When celebrities and other well-heeled travelers fell in love with Charleston, S.C., drawn by its air of 19th century elegance and its palm-fringed seacoast setting, the $400-a-night hotel room and the $100 dinner entree inevitably followed. But this progressive and mystically lovely city, surrounded by water and wilderness, can still be a destination for the budget-conscious, too.
Many of the area’s most captivating historic attractions are essentially free. Beaches and an outstanding farmers’ market are open to all, and the sweet tea and fabulous food can be found in off-the-beaten-path restaurants well known to the locals. With some careful shopping in advance, even a hotel room or condo can be affordable.
In summer or early fall, Charleston’s renowned bed-and-breakfasts are pricey and may be booked solid. But there are hidden gems. The Cottage Room at Palmer’s Pinckney Inn, just off East Bay Street near the old market, can be had for $150 a night on weekends and $135 midweek.
For an additional $5, you can have a hot breakfast at the majestic Palmer Home Bed and Breakfast and access to its pool and its broad porch overlooking Charleston Harbor.
The NotSoHostel is a basic but homey little compound of 19th century homes and valuable parking spaces off busy Spring Street. Private rooms with shared baths start at $60 a night, and if you don’t mind risking snoring neighbors, you can bed down in a bunk room for $21 a night. The hostel offers bike rentals (highly recommended for exploring downtown nooks and crannies), linens, Wi-Fi and full kitchen with a cook-your-own waffle breakfast.
You might also book a vacation property directly from its owner through VRBO.com. Listed amid expensive Isle of Palms beach houses you’ll find condos for $100 to $150 a night in the charming, walkable and often overlooked Old Village section of Mount Pleasant — near Sullivan’s Island beaches and Charleston’s stunning walkable and bikable Arthur Ravenel Jr. Bridge.
If you’re in for a weekend, your first Saturday stop should be the Farmers Market at Marion Square Park. It runs from April into December and features the wares of local food growers and juried local artisans, along with pony rides and regional musical acts from gospel to bluegrass.
Stop among the stroller-pushing couples and skateboard-toting students from the College of Charleston for heirloom tomatoes, otherworldy peaches or some mesclun from growers like Rita’s Roots. A graduate of the College of Charleston, Rita Bachmann, 26, worked organic farms in central California and New York State before returning to the South Carolina Lowcountry. From a plot on nearby Wadmalaw Island, she has become a local hero of Charleston’s slow food and community-supported agriculture movements.
Among the vendors of prepared food who are supplied by Bachmann are Angie and Traci Colyer of Savory Catering. Turn a brunch appetite toward a bowl of their local shrimp and grits ($6) or a slice of vine-ripe tomato pie ($5) filled with fresh basil and herb cream sauce and topped with puff pastry.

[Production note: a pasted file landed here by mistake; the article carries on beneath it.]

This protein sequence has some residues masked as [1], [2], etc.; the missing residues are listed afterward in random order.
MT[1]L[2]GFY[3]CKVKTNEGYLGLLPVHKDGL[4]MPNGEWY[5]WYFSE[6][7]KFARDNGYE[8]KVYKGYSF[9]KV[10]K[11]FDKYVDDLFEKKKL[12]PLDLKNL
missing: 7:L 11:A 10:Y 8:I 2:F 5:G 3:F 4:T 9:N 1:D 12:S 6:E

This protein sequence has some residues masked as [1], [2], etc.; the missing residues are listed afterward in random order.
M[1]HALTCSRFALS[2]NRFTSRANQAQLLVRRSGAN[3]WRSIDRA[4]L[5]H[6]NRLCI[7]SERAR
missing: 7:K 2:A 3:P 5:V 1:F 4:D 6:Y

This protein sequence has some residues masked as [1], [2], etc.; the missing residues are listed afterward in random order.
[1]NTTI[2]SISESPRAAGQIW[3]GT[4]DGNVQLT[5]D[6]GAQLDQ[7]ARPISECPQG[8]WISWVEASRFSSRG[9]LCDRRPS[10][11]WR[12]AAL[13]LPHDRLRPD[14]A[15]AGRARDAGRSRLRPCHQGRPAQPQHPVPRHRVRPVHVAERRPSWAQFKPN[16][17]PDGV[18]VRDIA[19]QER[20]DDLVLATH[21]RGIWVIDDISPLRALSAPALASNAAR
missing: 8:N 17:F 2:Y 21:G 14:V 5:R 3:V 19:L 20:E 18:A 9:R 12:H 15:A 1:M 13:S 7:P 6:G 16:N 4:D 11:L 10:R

Roam on among the artisans and tourists, and when the summer heat gets to you, recharge in the shaded courtyard or the air-conditioned indoors at Kudu Coffee, an African-themed gallery and coffeehouse that has become a gathering place for musicians, students and professionals. After a blended frappe of Zimbabwe espresso (worth every penny of $4.95), you’ll be ready for a walk through the emerging Upper King design district.
As the lower reaches of King Street have attracted national chain stores, the palmetto-lined row of century-old retail spaces north of Marion Square has become a magnet for new restaurants, boutiques and home design businesses.
WHERE TO STAY
Palmer’s Pinckney Inn, 19 Pinckney St.; (843) 722-1733; www.pinckneyinn.com.
NotSoHostel, 156 Spring St.; (843) 722-8383; www.notsohostel.com.
WHERE TO EAT AND DRINK/p>
Kudu Coffee, 4 Vanderhorst St.; (843) 853-7186; www.iheartkudu.com.
Monza, 451 King St.; (843) 720-8787; www.monzapizza.com.
Raval, 453 King St.; (843) 853-8466; www.ravalwinebar.com.
Folly’s Lost Dog Cafe, 106 W. Huron St., Folly Beach; (843) 588-9669; www.follybeach.com/lostdogcafemenu.php.
JB’s Smokeshack, 3406 Maybank Highway, Johns Island; (843) 557-0426; www.jbssmokeshack.com.
Mustard Seed on Maybank, 1978 Maybank Highway; (843) 762-0072.
Market Pavilion hotel, 225 East Bay Street; (843) 723-0500; www.marketpavilion.com.
WHAT TO SEE
Farmers Market at Marion Square Park; www.charlestoncity.info/dept/content.aspx?nid(EQUAL)553.
Redux Contemporary Art Studios, 136 St. Philip St.; (843) 722-0697; www.reduxstudios.org.
St. Philip’s Church, 142 Church St.; (843) 722-7734; www.stphilipschurchsc.org.
Berle Shopping Center murals, 1409 Folly Road, James Island; www.webmaster.ccpblogs.com/2008/06/05/photos-the-sickest-murals-in-c harleston.
Angel Oak, 3688 Angel Oak Drive, Johns Island; (843) 559-3496; www.charlestoncity.info/dept/content.aspx?nid(EQUAL)1027.
Terrace Theater, 1956D Maybank Highway; (843) 762-4247; www.terracetheater.com.
Pour House, 1977 Maybank Highway; (843) 571-4343; www.charlestonpourhouse.com.
WHERE TO SHOP
B’zar, 541 King St.; (843) 579-2889; www.shopbzar.com.
Wonderland, 511 King St.; (843) 577-0079; www.wonderlandlove.com.
Global Awakening, 499 King St.; (843) 577-8579; www.globalawakeningmarket.com.
Attic Treasures, 2024 Wappoo Drive; 843-762-0418.
Terrace Oaks Antique Mall, 2037 Maybank Highway; (843) 795-9689; www.terraceoaksantiques.com.